Abstract 210: Improving the Use of Biomarkers in HF

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Abstract

Introduction: Biomarkers, including of B-type natriuretic peptide (BNP) and N-terminal pro-B-type natriuretic peptide (NT-proBNP), are an important clinical tool for prognostic assessment and management of heart failure (HF). However, many clinicians have limited ability to appropriately use biomarkers in clinical practice.

Hypothesis: A video-based, online medical education (CME) activity can improve competence and performance of cardiologists and emergency room (ER) physicians related to the use of biomarkers in the management of HF.

Methods: An online CME activity was developed as a 25-minute roundtable discussion with 3 leading experts on the use of biomarkers in HF. The activity included a transcript of the discussion and a downloadable slide deck to highlight and reinforce key data. The effects of education were assessed using a linked pre-assessment/post-assessment study design. For all questions combined, the McNemar’s chi-square test was used to assess differences from pre- to post-assessment. P values are shown as a measure of significance; P values <.05 are statistically significant. Cohen’s d was used to calculate the effect size (> 0.8 are large, 0.8-0.4 are medium, and < 0.4 are small).

Results: Comparison of individually linked pre-assessment question responses to the respective post-assessment question responses demonstrates statistically significant improvements for both cardiologists (N = 226; P <.05; d=1.549) and ER physicians (n=108; P<.05; d=1.731). Among cardiologists, 5% of participants answered all 4 assessment questions correctly pre-education vs 42% post-education, compared to 2% vs 45% for ER physicians. Significant improvements were observed pre- compared to post-education (all P<.05): • - A 52% relative improvement for cardiologists (61% vs 93%) and a 106% improvement (44% vs 90%) for ER physicians in knowledge of factors which reduce the diagnostic accuracy of BNP and NT-proBNP • - A 116% relative improvement for cardiologists (33% vs 71%) and a 192% improvement (23% vs 68%) for ER physicians in recognition of the additive value of other biomarkers such as ST2 to risk stratify patients • - A 155% relative improvement for cardiologists (24% vs 62%) and a 177% improvement (24% vs 67%) for ER physicians in knowledge of the effect of neprilysin inhibition on BNP and NT-proBNP values • - A 165% relative improvement for cardiologists (29% vs 76%) and a 139% improvement (29% vs 69%) for ER physicians in appropriate use of BNP vs NT-proBNP for patients treated with neprilysin inhibitors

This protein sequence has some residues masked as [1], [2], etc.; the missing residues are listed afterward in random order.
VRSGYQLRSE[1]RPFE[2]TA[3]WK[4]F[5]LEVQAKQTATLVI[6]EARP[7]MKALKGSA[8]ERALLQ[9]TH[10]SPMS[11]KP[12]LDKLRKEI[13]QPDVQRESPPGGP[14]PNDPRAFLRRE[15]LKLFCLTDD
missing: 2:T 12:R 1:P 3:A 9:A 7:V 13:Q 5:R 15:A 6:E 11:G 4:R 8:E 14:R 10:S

Conclusion: The significant improvements observed as a result of participation in this online CME intervention demonstrate that effective internet-based education can deliver content in the context of clinical practice to promote effective knowledge transfer and performance change.

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